Optimal prevention when informal penalties matters: The case of medical errors
2007/5: Author: Grepperud S, Institute of Health Management and Health Economics University of Oslo, and the HERO programme. (PDF)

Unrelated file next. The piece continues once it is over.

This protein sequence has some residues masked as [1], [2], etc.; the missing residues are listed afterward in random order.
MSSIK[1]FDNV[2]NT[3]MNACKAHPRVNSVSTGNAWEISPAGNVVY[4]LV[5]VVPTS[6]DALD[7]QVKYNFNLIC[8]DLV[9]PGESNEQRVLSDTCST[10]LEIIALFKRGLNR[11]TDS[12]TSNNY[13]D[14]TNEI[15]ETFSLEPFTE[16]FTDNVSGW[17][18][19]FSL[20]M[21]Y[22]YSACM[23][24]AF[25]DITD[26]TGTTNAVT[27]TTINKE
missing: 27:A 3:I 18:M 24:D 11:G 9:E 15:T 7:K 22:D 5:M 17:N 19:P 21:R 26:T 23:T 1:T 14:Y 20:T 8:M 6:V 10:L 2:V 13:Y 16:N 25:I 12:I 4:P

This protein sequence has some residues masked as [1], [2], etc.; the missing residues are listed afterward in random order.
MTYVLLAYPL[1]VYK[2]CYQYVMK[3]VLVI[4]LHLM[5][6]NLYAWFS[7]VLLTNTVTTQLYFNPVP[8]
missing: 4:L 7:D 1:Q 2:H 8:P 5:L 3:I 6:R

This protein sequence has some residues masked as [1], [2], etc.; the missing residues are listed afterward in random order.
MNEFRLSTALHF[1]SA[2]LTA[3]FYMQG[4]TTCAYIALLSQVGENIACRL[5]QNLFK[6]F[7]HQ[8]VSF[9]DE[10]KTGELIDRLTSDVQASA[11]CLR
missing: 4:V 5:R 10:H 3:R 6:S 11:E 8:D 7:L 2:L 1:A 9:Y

Individuals often respond with strong emotions to being penalised. Such responses suggest that informal penalties are important and play a role in creating deterrence. In this paper informal penalties are analysed in the context of medical errors. The introduction of informal penalties, if dependent upon formal ones, implies that: (i) the optimal enforcement regime becomes more lenient, and in some cases the lack of formal punishment is preferred, (ii) the first-best solution becomes unattainable, (iii) liability rates and formal penalty level are no longer perfect deterrence substitutes. In addition, powers of informal penalties provide a rationale for administrative sanctions (informal criticism, reprimands and warnings).